Last week I sat down in my guest room for a remote proctored exam covering artificial intelligence on Microsoft Azure. I’d been studying Azure Cognitive Services, conversational AI, and Azure Cognitive Search and even writing and speaking about the things I explored. I assumed I was ready to take and pass the AI-102 exam and achieve Microsoft Certified: Azure AI Engineer Associate.
While I did pass the exam and get the certification, I now feel that I was in no way properly prepared for that exam given the amount of anxiety it caused. Let’s talk about the exam, who should take it, how I studied, and how you might want to study differently if you want to take the exam yourself.
What is the AI-102 Exam?
The AI-102 exam is an associate-level role-based certification aimed at AI Engineers who use Azure to add artificial intelligence capabilities to their applications. It focuses on language, vision, speech, search, and conversational AI solutions and how they are implemented with Azure’s APIs in a supported language.
Like other Azure exams, it is timed with a generous time limit and limited to multiple choice mixed with fill in the blank and other semi-interactive answer formats. The exam is scored between 0 and 1000 with 700 and above being a passing grade. There is no penalty for guessing incorrectly.
The exam let you specify which programming language you’d like questions to be in and Python and C# were the options available to me when I took it. Since I’ve been programming longer in C#, I went with that option.
My exam also included a case study, which was the first time I’d encountered one on an exam. This consisted of a series of questions all related to a sample scenario with requirements and constraints listed out on multiple tabs. This sounds maybe a bit more intimidating, but it was my favorite aspect of the exam.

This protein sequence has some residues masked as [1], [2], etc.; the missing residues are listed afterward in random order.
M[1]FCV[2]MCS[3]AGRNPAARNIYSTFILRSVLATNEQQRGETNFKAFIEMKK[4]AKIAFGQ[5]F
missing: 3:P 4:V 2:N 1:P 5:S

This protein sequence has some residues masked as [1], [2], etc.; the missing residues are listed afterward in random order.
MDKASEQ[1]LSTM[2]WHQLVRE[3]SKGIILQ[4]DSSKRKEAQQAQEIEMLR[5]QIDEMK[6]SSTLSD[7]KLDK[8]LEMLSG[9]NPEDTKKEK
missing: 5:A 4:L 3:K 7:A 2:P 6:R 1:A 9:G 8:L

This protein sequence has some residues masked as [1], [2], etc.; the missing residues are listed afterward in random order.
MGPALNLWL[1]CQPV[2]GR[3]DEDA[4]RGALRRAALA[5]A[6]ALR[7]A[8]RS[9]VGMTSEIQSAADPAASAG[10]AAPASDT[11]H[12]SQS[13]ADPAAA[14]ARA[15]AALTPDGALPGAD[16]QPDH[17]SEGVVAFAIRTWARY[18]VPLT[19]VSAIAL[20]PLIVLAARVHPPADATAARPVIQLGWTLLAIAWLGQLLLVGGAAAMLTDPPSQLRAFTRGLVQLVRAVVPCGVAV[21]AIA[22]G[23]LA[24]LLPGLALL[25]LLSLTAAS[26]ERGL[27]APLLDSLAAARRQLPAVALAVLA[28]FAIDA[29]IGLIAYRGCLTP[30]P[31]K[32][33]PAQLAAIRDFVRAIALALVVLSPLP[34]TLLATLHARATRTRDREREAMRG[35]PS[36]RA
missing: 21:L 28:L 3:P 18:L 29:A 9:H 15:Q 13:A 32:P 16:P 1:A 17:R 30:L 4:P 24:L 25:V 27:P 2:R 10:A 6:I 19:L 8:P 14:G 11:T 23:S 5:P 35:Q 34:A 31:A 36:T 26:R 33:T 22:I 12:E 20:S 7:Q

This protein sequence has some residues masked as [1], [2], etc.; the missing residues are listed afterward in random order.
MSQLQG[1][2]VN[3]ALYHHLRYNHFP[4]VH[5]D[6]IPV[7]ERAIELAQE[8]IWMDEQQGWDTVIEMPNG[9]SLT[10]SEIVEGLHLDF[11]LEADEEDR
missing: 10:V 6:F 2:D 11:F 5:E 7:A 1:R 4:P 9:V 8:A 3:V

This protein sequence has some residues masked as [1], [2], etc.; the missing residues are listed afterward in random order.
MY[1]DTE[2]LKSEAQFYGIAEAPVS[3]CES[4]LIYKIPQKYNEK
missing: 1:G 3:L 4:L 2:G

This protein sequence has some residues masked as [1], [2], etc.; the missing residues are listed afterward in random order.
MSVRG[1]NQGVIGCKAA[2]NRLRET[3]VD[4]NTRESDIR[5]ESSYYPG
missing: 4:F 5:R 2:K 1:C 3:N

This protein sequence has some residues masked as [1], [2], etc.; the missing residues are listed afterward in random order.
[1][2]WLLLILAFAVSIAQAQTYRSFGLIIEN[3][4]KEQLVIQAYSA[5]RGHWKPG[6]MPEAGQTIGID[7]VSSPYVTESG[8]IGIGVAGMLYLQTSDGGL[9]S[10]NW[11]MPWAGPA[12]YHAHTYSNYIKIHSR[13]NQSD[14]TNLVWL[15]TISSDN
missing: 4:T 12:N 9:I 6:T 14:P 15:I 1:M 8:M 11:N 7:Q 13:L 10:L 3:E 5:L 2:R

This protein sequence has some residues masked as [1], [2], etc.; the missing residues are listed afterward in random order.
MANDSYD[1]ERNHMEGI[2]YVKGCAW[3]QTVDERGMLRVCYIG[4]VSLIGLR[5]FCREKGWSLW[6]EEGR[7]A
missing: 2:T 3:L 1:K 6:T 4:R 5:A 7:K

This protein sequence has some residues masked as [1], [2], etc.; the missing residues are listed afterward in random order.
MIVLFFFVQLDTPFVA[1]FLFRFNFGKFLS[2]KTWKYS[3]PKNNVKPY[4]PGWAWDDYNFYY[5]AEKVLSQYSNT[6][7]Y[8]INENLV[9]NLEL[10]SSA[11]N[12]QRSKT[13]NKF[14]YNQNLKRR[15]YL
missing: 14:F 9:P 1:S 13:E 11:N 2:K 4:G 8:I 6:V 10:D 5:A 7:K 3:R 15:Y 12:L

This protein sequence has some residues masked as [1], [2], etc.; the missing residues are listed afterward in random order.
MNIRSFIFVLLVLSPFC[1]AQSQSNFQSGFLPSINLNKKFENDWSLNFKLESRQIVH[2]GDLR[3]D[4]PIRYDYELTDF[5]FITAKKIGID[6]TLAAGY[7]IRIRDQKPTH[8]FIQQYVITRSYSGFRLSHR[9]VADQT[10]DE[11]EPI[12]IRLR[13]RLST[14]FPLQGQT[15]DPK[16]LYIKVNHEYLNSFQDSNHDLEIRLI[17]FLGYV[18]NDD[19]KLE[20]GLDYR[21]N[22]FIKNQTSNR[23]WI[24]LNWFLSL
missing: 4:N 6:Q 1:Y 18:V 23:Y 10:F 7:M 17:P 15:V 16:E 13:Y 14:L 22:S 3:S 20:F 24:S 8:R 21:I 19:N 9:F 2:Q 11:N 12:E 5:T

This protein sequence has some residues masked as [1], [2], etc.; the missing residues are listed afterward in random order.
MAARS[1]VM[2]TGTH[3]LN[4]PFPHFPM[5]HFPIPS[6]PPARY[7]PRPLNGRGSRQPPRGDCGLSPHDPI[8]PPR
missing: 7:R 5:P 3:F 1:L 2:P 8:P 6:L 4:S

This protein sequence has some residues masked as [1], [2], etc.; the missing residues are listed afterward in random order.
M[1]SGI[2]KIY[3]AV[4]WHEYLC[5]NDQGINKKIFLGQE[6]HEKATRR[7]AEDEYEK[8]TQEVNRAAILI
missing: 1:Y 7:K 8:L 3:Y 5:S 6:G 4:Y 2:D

Should you take the AI-102 Exam?
The AI-102 exam is for a very small group of people who focus their development efforts around Azure Cognitive Services, Azure Cognitive Search, and conversational AI on Azure. As a result, this exam is one most people will not seriously consider unless these areas are a key focus for their current job or their growth efforts. When you take and pass the exam you will get the Azure AI Engineer Associate certification for a year after the test date, though Microsoft offers free and convenient ways of extending your certifications as they reach expiration.
I think the AI-102 exam and AI Engineer certification are worth it if:
- You work frequently with Azure Cognitive Services or related technologies
- You want to specialize in Azure Cognitive Services but need to make sure you have the required skills to make good decisions
- You want to teach others about Azure Cognitive Services and want to make sure you are accurately representing the technologies
For me, all of these reasons applied. I am investigating the use of AI capabilities on Azure to help innovate new capabilities for my employer as well as for AccessibleAI.dev. I’ve been working with Azure Cognitive Services for quite some time now and have given some talks on its capabilities and written a number of articles on the topics.
For you, your story may be different, but if you think that this adds value to your learning journey or your confidence, you should investigate it more.